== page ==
You can read the rest of this fascinating article by clicking here, or on the image above.

Variety’s “Broken Hollywood” Series – Harvey Weinstein on the Collapse of The DVD

Monday, February 2nd, 2015

Variety is running a new series called “Broken Hollywood” – Or, How The Industry Must Change To Survive

In a guest opinion piece in Variety on January 28, 2015, Harvey Weinstein, producer extraordinaire, posted these thoughts on the collapse of the DVD market, and what Hollywood has to do to make up for loss of this revenue stream: “Every day we face new technology challenges. We have to look at our models — the theatrical model, the VOD model. We have to think about what we do with the lack of a DVD business. That was once an insurance policy for the industry. How do we deal with the newer technologies that are emerging and with the piracy that’s a part of the new digital age?  Little by little by little, VOD is making up for the DVD business. It’s more challenging, but I think eventually the technology will catch up and equate to what we lost.

Obviously, all of these things weigh in on how much money you’re bidding on projects. You don’t know exactly what everything will be worth, so you have to go with your pure gut. If a movie grossed $5 million in theaters, it used to mean that it would do $5 million on DVD. Now, with EST {Electronic sell-through; a method of media distribution whereby consumers pay a one-time fee to download a media file for storage on a hard drive] and VOD and everything else, who knows what you’re going to carve out? The theatrical business is now the biggest profit center. If you don’t win in theaters, you’re in trouble.

The movie dictates its own release strategy. You have to know what you have and be careful how much you spend on P&A [prints and advertising]. The Internet has become an incredibly effective marketing tool, but it’s also the source of greatest competition. There’s limitless content out there, so it’s easy to stay home and watch all these things. You have make a case for why your movie is compelling. What Radius-TWC [Radius-TWC; a the boutique label dedicated to simultaneous multi-platform VOD and theatrical distribution, started by The Weinstein Company] is doing with VOD is finding new ways to reach an audience. Nobody has time anymore. They’re pulled in so many directions. If they want to see a movie at 11 at night while the kids are asleep, this is the way to do it. It’s become an important source of income.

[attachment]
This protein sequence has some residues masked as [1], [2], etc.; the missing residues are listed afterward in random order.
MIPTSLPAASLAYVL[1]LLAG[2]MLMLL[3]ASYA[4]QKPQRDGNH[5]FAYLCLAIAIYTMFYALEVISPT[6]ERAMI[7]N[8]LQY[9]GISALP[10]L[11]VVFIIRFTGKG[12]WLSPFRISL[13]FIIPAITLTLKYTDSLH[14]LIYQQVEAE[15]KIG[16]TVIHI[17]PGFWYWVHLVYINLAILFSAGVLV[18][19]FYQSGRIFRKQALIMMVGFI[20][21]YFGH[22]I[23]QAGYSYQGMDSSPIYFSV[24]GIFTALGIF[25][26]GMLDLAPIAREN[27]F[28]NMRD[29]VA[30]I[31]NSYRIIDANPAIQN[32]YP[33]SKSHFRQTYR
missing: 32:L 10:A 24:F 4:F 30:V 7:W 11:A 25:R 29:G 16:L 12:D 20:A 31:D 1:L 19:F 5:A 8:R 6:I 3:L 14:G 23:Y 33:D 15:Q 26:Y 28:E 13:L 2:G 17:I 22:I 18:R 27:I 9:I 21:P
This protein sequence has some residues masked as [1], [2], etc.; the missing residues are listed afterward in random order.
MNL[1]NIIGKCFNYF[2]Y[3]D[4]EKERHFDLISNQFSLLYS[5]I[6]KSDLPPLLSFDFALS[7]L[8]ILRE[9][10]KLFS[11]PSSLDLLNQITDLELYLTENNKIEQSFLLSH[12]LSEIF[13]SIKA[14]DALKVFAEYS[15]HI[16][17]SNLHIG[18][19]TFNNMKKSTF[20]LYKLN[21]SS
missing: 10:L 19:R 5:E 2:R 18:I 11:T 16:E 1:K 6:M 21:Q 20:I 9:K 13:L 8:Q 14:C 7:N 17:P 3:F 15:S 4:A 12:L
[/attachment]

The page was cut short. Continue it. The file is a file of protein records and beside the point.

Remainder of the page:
We’re entering a golden age for television. You can tell a better story there. You have more time. I can’t tell Marco Polo in under 50 hours. I wouldn’t know how to do anything other than offer up an abridged bad version of that. Let’s hope all technology companies follow Netflix’s model and marry content and technology with the same passion.” So, the new things out there are not only VOD, which has been around for a while, but also the actual, and legal downloading of files you store on your hard drive, or electronic sell-through. Already, many sites, such as Vimeo are doing this with HD video; iTunes and Amazon have been doing this in their own way for quite some time. But now it’s taking over the market. It’s the future, as I’ve said before; like it or not, physical media is becoming a niche product – if that.

This is an excellent series of “think pieces” – check out more from Variety‘s “Broken Hollywood” series here.

About the Author

Headshot of Wheeler Winston Dixon Wheeler Winston Dixon, Ryan Professor of Film Studies at the University of Nebraska-Lincoln, is an internationally recognized scholar and writer of film history, theory and criticism. He is the author of thirty books and more than 100 articles on film, and appears regularly in national media outlets discussing film and culture trends. Frame by Frame is a collection of his thoughts on a number of those topics. All comments by Dixon on this blog are his own opinions.

In The National News

Wheeler Winston Dixon has been quoted by Fast Company, The New Yorker, The New York Times, the BBC, CNN, The Christian Science Monitor, US News and World Report, The Boston Globe, Entertainment Weekly, The Los Angeles Times, NPR, The PBS Newshour, USA Today and other national media outlets on digital cinema, film and related topics - see the UNL newsroom at http://news.unl.edu/news-releases/1/ for more details.